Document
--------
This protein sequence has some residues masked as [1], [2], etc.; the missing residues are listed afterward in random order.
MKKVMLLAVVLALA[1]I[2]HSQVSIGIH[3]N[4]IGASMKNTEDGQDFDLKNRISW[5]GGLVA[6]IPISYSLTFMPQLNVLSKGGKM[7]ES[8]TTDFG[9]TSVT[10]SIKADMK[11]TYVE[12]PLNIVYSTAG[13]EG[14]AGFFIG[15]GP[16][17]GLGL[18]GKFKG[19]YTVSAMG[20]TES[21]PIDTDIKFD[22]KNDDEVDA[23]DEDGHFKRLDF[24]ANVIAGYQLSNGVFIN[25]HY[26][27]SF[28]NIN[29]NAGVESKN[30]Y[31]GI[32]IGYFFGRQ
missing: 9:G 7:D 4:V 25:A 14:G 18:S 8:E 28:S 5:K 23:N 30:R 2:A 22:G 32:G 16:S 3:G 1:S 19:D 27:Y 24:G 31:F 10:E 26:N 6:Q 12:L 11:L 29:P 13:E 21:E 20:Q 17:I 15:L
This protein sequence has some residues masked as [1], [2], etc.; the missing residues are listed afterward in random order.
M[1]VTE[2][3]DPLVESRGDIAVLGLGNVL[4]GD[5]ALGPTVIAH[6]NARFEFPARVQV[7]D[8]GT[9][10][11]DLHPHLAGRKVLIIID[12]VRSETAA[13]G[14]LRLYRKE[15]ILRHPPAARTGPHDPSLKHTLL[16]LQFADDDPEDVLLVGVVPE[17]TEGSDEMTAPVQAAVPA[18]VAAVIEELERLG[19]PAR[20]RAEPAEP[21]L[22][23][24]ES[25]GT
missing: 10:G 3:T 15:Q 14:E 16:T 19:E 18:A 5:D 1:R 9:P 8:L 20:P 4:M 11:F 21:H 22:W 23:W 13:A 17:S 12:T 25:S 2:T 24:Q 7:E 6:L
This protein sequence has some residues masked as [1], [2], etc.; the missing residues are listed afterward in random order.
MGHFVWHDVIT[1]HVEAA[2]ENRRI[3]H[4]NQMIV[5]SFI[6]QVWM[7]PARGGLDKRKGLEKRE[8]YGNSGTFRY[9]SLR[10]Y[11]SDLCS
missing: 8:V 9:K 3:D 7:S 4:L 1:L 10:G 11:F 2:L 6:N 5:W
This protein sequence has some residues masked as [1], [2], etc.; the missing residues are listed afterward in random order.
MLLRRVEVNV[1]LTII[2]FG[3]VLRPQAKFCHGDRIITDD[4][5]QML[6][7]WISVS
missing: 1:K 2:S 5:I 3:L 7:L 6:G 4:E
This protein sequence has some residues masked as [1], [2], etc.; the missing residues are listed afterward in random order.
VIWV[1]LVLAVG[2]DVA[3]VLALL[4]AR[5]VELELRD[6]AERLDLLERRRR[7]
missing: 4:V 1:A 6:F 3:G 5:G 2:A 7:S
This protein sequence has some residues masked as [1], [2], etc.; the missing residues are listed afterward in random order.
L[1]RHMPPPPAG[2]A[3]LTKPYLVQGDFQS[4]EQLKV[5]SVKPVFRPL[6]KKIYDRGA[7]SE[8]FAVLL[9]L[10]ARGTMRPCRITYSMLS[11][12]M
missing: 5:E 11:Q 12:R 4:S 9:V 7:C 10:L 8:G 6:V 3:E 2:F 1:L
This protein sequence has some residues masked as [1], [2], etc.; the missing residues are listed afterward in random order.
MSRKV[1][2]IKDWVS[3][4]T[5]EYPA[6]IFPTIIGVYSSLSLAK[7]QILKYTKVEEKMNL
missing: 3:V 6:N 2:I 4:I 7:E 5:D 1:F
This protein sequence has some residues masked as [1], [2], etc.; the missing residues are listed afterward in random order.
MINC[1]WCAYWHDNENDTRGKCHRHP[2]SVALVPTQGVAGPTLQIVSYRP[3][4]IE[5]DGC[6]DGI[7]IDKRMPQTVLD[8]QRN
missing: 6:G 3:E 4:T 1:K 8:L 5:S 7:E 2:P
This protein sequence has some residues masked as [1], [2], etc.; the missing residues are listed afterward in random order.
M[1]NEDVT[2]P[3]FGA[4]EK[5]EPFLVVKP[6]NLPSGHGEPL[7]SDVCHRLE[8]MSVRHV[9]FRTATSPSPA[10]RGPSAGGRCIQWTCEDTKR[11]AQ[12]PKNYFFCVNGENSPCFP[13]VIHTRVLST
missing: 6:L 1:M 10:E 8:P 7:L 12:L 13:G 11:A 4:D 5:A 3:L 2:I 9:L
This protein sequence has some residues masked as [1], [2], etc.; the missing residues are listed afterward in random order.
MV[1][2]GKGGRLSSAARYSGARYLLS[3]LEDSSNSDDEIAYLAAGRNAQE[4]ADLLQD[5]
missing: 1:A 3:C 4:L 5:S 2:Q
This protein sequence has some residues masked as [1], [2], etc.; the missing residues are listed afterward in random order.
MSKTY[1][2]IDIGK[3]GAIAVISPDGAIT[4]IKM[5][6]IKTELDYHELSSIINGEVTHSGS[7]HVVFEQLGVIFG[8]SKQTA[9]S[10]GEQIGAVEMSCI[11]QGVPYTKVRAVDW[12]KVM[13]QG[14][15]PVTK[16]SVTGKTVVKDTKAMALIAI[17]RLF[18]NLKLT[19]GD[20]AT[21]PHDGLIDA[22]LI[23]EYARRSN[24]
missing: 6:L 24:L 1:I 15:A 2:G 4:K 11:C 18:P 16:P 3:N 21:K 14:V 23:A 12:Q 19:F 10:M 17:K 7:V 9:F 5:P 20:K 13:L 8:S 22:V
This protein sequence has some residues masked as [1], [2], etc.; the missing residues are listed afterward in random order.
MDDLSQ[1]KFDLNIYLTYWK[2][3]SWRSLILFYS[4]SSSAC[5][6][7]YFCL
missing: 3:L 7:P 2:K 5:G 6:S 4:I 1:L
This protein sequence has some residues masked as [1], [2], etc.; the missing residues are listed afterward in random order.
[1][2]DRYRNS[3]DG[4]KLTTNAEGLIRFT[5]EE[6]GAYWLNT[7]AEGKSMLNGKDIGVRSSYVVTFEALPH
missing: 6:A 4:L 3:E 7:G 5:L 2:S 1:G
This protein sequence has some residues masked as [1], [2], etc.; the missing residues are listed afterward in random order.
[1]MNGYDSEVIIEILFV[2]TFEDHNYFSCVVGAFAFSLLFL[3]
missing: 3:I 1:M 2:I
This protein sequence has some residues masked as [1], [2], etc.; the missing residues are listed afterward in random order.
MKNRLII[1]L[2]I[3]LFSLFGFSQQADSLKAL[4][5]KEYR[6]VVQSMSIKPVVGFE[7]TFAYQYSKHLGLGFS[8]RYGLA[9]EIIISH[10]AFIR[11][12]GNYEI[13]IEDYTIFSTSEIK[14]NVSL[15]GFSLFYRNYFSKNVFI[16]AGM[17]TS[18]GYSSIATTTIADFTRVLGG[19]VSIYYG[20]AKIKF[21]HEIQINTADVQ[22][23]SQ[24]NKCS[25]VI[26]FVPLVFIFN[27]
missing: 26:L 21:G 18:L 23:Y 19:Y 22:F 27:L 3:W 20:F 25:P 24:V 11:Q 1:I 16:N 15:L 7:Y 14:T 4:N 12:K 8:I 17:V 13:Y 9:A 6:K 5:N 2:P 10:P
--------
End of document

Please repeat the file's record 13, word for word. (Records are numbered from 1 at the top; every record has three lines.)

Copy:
This protein sequence has some residues masked as [1], [2], etc.; the missing residues are listed afterward in random order.
[1][2]DRYRNS[3]DG[4]KLTTNAEGLIRFT[5]EE[6]GAYWLNT[7]AEGKSMLNGKDIGVRSSYVVTFEALPH
missing: 6:A 4:L 3:E 7:G 5:L 2:S 1:G